"THE COURT: Good evening, folks. Will your foreperson please rise? Sir, you are the foreperson?

"A JUROR: Yes, I am.

"THE COURT: Your name, please?

"A JUROR: Kevin Moony.

"THE COURT: Mr. Moony, do you feel with further deliberations this evening you'll be able to reach a verdict?

"A JUROR: I think so.

"THE COURT: Mr. Moony, I'll ask that you and the fellow jurors retire to the jury room. We'll call you out shortly. Please continue to deliberate."

Subsequently, at 10:46 p.m., the court requested the Sheriff to bring the jury back into open court, apparently in order to sequester them for the evening. The Sheriff informed the court that he had been informed that the jury was signing a verdict at the time, at which point defendant moved for a mistrial based on the fact that defense counsel had not been present when the court brought the jury out for its earlier inquiry and "basically [giving] a Prim instruction to the jury."

The court stated that what it did could not be considered an instruction because it was not given to the jury in writing. The court also noted that the entirety of its communication with the jury was an inquiry whether the jury could reach a verdict that evening, and that the last communication that the court had received from defense counsel was that counsel "did not wish to return to the courtroom this evening." Defense counsel responded that its last communication with the court was that the court "should lock them up," and that counsel believed that the court intended do so. Counsel stated that he and co-counsel were nearby having dinner, and could have returned within minutes. *fn1 He stated further that he telephoned someone (he believed it was a sheriff) and informed him that he and co-counsel were on their way back to the courtroom.

The court denied the mistrial request, noting that the defendant was personally present when it brought the jury back (at the alleged time of 10:30 p.m.).

The jury returned a verdict of guilty of first degree murder. The jury was polled, and all jurors indicated that this was their verdict.

The cause was continued until March 11, at which time the court denied defendant's motion for judgment of acquittal and/or new trial and sentenced defendant to a prison term of 43 years. In sentencing defendant the court noted the jury's rejection of defendant's trial testimony; noted that defendant's previous felony convictions had not deterred him (in fact, defendant was on mandatory supervised release at the time of the murder); found that the incident was in part motivated by rival gang membership; and noted that defendant had shot the victim in the back. The court found "very little mitigation about this conduct" and found that defendant was "not capable of rehabilitation at *** age 27."

Defendant appeals, contending that he should receive a new trial because (1) the court's communication with the jury was outside of the presence of defense counsel and was coercive, and (2) because of Detective Cross's testimony that he had invoked his right not to speak to the police outside of the presence of his attorney. In the alternative, defendant argues that the sentence imposed by the trial court in this case represents an abuse of the court's discretion and requests that we remand for resentencing or reduce defendant's sentence pursuant to our authority under Supreme Court Rule 615(b)(4). We reverse and remand for a new trial because of the trial court's communication with the jury.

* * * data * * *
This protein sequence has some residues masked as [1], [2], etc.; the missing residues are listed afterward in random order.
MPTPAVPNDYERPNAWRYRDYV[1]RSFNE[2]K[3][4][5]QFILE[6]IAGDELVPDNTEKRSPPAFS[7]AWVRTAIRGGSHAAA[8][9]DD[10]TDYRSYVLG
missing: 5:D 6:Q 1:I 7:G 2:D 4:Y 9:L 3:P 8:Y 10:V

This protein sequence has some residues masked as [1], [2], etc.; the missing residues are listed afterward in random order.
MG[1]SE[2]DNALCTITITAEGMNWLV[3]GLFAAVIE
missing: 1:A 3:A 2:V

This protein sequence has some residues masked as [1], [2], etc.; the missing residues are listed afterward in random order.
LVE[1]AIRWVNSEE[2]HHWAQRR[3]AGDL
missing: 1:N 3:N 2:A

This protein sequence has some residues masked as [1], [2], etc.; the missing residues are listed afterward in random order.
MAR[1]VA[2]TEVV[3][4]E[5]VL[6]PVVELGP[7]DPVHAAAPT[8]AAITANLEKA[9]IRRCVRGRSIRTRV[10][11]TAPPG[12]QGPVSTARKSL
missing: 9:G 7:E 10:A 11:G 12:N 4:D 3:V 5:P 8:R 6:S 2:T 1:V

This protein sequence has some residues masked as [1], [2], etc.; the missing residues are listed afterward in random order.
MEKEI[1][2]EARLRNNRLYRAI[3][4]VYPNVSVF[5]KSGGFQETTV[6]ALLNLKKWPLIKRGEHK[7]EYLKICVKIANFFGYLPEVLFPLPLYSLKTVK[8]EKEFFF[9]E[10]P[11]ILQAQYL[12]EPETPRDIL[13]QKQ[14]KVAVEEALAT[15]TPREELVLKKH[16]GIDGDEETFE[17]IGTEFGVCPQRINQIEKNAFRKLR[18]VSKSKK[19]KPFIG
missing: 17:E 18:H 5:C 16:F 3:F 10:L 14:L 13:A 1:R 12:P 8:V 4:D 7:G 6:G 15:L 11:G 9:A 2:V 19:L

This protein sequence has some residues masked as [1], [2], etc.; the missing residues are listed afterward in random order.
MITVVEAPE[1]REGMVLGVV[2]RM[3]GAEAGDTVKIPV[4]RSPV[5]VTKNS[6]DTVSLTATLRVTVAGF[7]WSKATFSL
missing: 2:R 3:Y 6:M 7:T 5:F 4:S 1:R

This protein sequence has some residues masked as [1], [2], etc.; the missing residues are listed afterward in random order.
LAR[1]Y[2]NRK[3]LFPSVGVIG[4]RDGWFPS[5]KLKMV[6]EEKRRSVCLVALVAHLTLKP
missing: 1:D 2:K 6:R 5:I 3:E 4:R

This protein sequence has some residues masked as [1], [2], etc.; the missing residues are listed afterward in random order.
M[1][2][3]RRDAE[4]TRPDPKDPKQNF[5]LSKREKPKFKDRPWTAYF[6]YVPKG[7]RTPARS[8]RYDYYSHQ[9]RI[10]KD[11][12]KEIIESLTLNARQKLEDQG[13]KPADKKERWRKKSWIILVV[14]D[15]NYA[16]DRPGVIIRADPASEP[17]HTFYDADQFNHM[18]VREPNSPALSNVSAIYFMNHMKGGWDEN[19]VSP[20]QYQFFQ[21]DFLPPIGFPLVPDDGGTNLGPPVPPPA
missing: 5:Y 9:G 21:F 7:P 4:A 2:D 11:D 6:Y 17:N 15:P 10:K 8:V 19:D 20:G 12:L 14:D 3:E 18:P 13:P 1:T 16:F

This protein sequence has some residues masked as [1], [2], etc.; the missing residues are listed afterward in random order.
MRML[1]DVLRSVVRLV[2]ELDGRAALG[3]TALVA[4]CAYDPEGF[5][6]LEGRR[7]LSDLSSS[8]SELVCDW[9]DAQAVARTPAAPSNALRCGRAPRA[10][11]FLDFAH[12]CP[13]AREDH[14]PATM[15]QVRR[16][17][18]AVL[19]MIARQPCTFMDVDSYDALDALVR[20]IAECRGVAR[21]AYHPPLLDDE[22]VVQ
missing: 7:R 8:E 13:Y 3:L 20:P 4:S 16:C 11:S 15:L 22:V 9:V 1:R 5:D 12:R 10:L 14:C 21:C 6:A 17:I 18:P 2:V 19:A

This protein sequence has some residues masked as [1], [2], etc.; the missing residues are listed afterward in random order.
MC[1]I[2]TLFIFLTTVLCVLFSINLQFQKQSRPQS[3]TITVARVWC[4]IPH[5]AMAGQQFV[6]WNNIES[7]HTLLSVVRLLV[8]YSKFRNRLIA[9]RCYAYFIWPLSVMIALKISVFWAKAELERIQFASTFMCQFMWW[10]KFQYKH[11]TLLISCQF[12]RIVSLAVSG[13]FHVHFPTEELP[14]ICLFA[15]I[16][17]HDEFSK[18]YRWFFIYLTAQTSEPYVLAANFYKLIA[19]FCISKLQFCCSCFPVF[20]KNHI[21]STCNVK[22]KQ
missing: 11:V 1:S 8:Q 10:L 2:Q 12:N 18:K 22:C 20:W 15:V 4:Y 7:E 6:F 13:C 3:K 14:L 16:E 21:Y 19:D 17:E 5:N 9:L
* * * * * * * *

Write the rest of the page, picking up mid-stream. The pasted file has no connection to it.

Defendant's first complaint is that his trial was tainted by the trial court's communication with the jury outside the presence of defense counsel. As noted above, we find that this constituted error entitling defendant to a new trial. "A criminal defendant has a constitutional right to a public trial, and to appear and participate in person and by counsel at all proceedings that involve his substantial rights." (Emphasis in original.) People v. McDonald, 168 Ill. 2d 420, 459, 660 N.E.2d 832, 849 (1995); accord, People v. Kliner, No. 81314, slip op. at 54-55 (December 3, 1998); People v. Childs, 159 Ill. 2d 217, 227, 636 N.E.2d 534, 538 (1994); People v. Harris, 294 Ill. App. 3d 561, 568, 691 N.E.2d 80, 85 (1998). Jury deliberations are a critical stage of trial which involve substantial rights, triggering the defendant's right to be present and participate in person and by counsel. Kliner, slip op. at 55 ("the trial Judge communicated with the jury outside of defendant's presence during jury deliberations, which are a critical stage of trial affecting defendant's substantial rights"); McDonald, 168 Ill. 2d at 459-60, 660 N.E.2d at 849 ("this ex parte communication between the Judge and the jury deprived defendant of his constitutional rights to be present at and to participate in a critical stage of trial"); Harris, 294 Ill. App. 3d at 568, 691 N.E.2d at 85 ("Jury deliberations are a critical stage of trial and involve substantial rights"); see also Childs, 159 Ill. 2d at 227, 636 N.E.2d at 538 (referring to "communication between the Judge and the jury after the jury has retired to deliberate" as implicating "fundamental rights"). There is no question that defense counsel was not present during the communication between the court and the jury, which impinged upon defendant's right to be represented by counsel during all critical stages of the proceedings. "Because an ex parte communication between a Judge and a jury deprives a defendant of his constitutional rights to be present at and to participate for his protection in a critical stage of trial, the burden is on the State to prove beyond a reasonable doubt that the error was harmless." Childs, 159 Ill. 2d at 228, 636 N.E.2d at 539; accord, Kliner, slip op. at 54; McDonald, 168 Ill. 2d at 460, 660 N.E.2d at 849; Harris, 294 Ill. App. 3d at 568, 691 N.E.2d at 85. *fn2 The State's demonstration that any error was harmless must extend to any error in the communication itself, i.e., the State's burden is not met by a demonstration that defendant may not have been prejudiced by the isolated fact that the communication was ex parte. See Childs, 159 Ill. 2d at 233-35, 636 N.E.2d at 541-42 (finding that the State failed to demonstrate that defendant was not prejudiced by the content of the communication itself. The court did not focus on the ex parte nature of the communication in determining whether the communication had been harmful).